dhclient infinite lease follow-up

Further analysis clarifies some of the actual bugs in dhclient/dhcp code.  The ‘infinite lease’ problem only happens on 64-bit hosts due to the size of time_t.  Plus the problem isn’t just an ‘infinite’ lease issue, it’s a ‘infinite lease minus seconds since the epoch’ problem due to how the dhclient code internally handles timeout calculation.  Remember, an ‘infinite’ lease is 0xFFFFFFFF, or UINT_MAX.

On IA-32, where time_t is 32-bit:

  • after the lease is ACK-ed, some code adds the lease seconds to gettimeofday() seconds to determine the lease expiry time, which of course is now wrapped
  • this same code then checks if the lease expiry is less than gettimeofday() seconds (which of course it is, since it just wrapped around to gettimeofday() – 1) and helpfully resets the lease expiry to INT_MAX
  • checks in isc_time_nowplusinterval() which guard against 32-bit overflow (by checking expiry seconds plus gettimeofday() against UINT_MAX) succeed and everything works

On x64, where time_t is 64-bit:

  • adding gettimeofday() seconds to the lease seconds does not wrap, thus the lease expiry is larger than UINT_MAX
  • since the value did not wrap, the checks for negative lease expiry do not trigger, and the expiry is still UINT_MAX + gettimeofday()
  • the overflow checks in isc_time_nowplusinterval() trigger because our values are already larger than UINT_MAX, and the lease fails

The core problem is that most of the dhcp/dhclient code simply doesn’t deal with large time values that may occur on 64-bit platforms.  A few suggestions for dhclient:

  1. Change the TIME define to ‘u_int64_t’ instead of ‘time_t’; that makes the relevant client_lease structure fields large enough to survive a wrap
  2. Change the fields of struct isc_time_t to ‘u_int64_t’ instead of ‘unsigned int’; maybe even change ‘struct isc_interval_t’ to use 64-bit values just to ensure wrapping doesn’t happen there too
  3. Stop using ‘struct timeval’; instead use the fixed ‘struct isc_time_t’
  4. Wrap gettimeofday() in a utility function that returns a ‘struct isc_time_t’ instead of ‘struct timeval’
  5. Then you don’t need the 32-bit checks in isc_time_nowplusinterval() or at least you could change them to be 64-bit safe instead.

For Fedora, fixed test packages are available here.  Not sure about other distros.

GUADEC PSA: WiFi fails due to dhclient lease miscalculation

The DHCP server at GUADEC apparently gives out infinite leases, which have a value of 0xFFFFFFFF (in seconds).  Leaving aside the question of whether infinite leases are actually a good idea at a conference where many people come and go (hint: they usually aren’t),  why won’t it just @#%@#%!&&* connect?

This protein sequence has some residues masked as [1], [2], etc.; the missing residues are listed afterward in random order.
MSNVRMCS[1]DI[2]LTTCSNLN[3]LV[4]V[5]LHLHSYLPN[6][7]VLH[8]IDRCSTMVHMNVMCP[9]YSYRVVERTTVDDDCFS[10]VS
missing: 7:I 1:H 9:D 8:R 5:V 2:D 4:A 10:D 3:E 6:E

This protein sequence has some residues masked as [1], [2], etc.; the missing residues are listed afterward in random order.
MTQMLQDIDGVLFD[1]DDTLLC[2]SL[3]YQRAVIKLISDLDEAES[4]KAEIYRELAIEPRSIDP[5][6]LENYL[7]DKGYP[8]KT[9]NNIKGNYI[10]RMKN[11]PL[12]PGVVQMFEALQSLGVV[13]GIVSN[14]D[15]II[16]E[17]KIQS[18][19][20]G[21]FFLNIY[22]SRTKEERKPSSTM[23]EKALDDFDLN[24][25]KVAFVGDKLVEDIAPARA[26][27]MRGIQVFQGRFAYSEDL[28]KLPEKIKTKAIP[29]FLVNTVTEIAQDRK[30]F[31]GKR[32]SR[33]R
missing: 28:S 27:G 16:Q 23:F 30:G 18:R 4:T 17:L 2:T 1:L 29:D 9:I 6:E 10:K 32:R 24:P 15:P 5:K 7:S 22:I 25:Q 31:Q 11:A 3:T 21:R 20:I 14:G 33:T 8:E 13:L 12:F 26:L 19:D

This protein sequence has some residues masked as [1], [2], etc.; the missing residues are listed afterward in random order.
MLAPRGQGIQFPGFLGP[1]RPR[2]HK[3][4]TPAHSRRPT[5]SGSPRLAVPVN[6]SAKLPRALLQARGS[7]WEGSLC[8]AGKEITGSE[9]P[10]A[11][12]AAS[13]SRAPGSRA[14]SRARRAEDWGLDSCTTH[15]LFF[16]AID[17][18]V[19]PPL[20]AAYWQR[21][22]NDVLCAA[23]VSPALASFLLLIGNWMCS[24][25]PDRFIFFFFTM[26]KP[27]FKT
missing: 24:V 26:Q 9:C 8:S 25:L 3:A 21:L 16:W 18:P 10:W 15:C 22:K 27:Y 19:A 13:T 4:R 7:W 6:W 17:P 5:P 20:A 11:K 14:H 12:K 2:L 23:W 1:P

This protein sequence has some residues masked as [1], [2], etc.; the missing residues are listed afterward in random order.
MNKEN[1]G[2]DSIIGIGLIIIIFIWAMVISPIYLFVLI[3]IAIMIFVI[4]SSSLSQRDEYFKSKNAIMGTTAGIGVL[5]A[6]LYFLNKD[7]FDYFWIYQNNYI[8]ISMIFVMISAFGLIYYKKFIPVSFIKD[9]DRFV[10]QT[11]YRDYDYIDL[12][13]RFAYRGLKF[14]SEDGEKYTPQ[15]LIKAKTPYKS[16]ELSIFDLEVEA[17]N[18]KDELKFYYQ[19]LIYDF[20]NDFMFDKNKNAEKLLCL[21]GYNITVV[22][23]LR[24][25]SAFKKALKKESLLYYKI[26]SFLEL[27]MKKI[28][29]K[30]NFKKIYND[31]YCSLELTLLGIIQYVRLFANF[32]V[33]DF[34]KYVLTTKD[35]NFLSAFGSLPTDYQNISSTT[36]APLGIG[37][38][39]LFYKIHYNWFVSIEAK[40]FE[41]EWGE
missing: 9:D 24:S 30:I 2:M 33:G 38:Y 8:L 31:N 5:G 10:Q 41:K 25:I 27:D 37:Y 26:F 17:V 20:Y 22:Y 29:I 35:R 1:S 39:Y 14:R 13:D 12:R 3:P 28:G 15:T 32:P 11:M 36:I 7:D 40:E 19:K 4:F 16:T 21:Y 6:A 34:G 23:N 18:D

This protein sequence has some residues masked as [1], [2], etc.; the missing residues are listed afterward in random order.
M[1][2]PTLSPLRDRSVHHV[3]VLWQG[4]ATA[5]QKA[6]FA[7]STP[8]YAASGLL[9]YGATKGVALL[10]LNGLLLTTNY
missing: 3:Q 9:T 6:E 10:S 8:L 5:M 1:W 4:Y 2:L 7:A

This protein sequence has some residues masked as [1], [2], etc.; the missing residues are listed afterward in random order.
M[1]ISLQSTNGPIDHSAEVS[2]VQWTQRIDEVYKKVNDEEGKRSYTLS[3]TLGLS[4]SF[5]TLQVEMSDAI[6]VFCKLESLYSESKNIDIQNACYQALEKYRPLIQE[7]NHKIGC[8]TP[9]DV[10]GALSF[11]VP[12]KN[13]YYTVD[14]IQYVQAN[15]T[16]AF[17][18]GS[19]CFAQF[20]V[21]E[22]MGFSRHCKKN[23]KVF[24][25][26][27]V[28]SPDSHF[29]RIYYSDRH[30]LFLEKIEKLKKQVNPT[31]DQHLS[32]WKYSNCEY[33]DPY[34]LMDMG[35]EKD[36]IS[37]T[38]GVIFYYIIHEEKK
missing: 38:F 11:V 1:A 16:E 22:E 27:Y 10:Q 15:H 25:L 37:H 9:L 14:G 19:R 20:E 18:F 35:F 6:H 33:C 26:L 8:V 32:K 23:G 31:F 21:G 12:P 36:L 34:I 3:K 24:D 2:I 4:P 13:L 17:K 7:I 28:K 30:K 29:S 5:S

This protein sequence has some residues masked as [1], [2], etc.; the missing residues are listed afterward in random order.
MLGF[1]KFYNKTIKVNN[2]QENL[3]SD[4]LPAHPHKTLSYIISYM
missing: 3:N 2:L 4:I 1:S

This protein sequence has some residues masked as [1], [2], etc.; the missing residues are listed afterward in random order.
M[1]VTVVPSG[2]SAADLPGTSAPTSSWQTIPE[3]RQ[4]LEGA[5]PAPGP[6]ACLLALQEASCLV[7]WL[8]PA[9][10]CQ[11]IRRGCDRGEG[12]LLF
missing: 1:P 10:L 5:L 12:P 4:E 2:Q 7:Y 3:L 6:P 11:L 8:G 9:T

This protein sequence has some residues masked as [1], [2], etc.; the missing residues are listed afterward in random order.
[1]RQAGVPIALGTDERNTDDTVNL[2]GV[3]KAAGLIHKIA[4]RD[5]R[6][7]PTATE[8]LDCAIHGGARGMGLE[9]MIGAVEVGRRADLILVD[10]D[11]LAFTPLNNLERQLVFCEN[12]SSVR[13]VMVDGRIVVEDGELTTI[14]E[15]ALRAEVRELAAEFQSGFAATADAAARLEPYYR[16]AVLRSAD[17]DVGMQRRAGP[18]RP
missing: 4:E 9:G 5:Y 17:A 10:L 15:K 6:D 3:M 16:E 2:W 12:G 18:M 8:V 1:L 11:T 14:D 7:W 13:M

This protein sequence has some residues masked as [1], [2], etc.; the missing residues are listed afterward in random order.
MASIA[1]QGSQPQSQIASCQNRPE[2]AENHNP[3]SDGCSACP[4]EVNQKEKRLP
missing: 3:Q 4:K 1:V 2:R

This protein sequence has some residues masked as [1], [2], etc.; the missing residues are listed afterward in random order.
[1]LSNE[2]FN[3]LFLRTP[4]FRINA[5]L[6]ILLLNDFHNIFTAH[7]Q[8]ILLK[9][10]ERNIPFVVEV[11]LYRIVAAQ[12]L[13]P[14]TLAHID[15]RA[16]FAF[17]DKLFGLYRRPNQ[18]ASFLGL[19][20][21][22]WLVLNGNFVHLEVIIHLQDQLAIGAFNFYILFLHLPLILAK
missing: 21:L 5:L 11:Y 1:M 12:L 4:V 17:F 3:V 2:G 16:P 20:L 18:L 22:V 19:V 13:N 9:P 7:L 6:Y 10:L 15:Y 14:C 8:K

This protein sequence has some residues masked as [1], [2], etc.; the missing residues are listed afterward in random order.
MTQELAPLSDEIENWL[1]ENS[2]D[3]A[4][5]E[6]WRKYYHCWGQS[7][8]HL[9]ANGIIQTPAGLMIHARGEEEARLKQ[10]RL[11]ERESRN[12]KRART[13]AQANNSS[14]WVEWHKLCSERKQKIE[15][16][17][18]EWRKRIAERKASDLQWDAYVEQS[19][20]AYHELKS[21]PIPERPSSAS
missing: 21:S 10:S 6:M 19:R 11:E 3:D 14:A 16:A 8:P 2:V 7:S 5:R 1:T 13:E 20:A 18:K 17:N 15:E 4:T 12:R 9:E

By default NetworkManager uses dhclient for DHCP, and that usually works fairly well.  It’s a well-understood program developed by the ISC that’s used by millions every day.  But dhclient apparently fails with infinite leases.  Here’s the dhclient code:

    #define DHCP_SEC_MAX  0xFFFFFFFF

* The ISC timer library doesn’t seem to like negative values
* and can’t accept any values above 4G-1 seconds so we limit
* the values to 0 <= value < 4G-1.  We do it before
* checking the trace option so that both the trace code and
* the working code use the same values.

sec  = when->tv_sec – cur_tv.tv_sec;
usec = when->tv_usec – cur_tv.tv_usec;

} else if (sec > DHCP_SEC_MAX) {
log_error(“Timeout requested too large ”
“reducing to 2^^32-1”);

isc_interval_set(&interval, sec & DHCP_SEC_MAX, usec * 1000);
status = isc_time_nowplusinterval(&expires, &interval);
if (status != ISC_R_SUCCESS) {
log_fatal(“Unable to set up timer: %s”,

The code attempts to add a timeout that triggers when the lease expires; “when” is the lease interval coming from the DHCP server (which is 0xFFFFFFFF, remember).  “cur_tv” is just gettimeofday().  Let’s enumerate the fail purely for pedagogic purposes:

  • Despite the comment and logged error, the code makes no attempt to limit the value to UINT_MAX – 1.  Even if it did, this wouldn’t help; see below.  So now we’re passing UINT_MAX into isc_time_nowplusinterval() as interval->seconds.  Condensed code for that function:

isc_result_t isc_time_nowplusinterval(isc_time_t *t, const isc_interval_t *i) {
struct timeval tv;

if (gettimeofday(&tv, NULL) == -1)

/* Ensure the resulting seconds value fits in the size of an
* unsigned int.  (It is written this way as a slight optimization;
* note that even if both values == INT_MAX, then when added
* and getting another 1 added below the result is UINT_MAX.)
if ((tv.tv_sec > INT_MAX || i->seconds > INT_MAX) &&
((long long)tv.tv_sec + i->seconds > UINT_MAX))
return (ISC_R_RANGE);


  • tv.tv_sec could be greater than INT_MAX since time_t is often 8 bytes wide.  So this code is much more likely to fail in early 2038.
  • Oops!  i->seconds is UINT_MAX, and clearly that’s larger than INT_MAX.  So onward to the next bit.
  • Oops I did it again!  I played with your timer!  The second check passes (unless you have a time machine and you like 1970) because tv.tv_sec is the current time (clearly a large value) and i->seconds is already UINT_MAX.
  • An error is returned, and your lease fails.

Looks like this code just doesn’t expect to deal with large values of Unix time; hopefully that’ll get corrected soon.  The Red Hat bug report for this is bug 662254.

What can I do?

NetworkManager supports two different DHCP clients, selectable at runtime.  Install dhcpcd, set dhcp=dhcpcd in the [main] section of /etc/NetworkManager/NetworkManager.conf, restart NM, and voila, DHCP.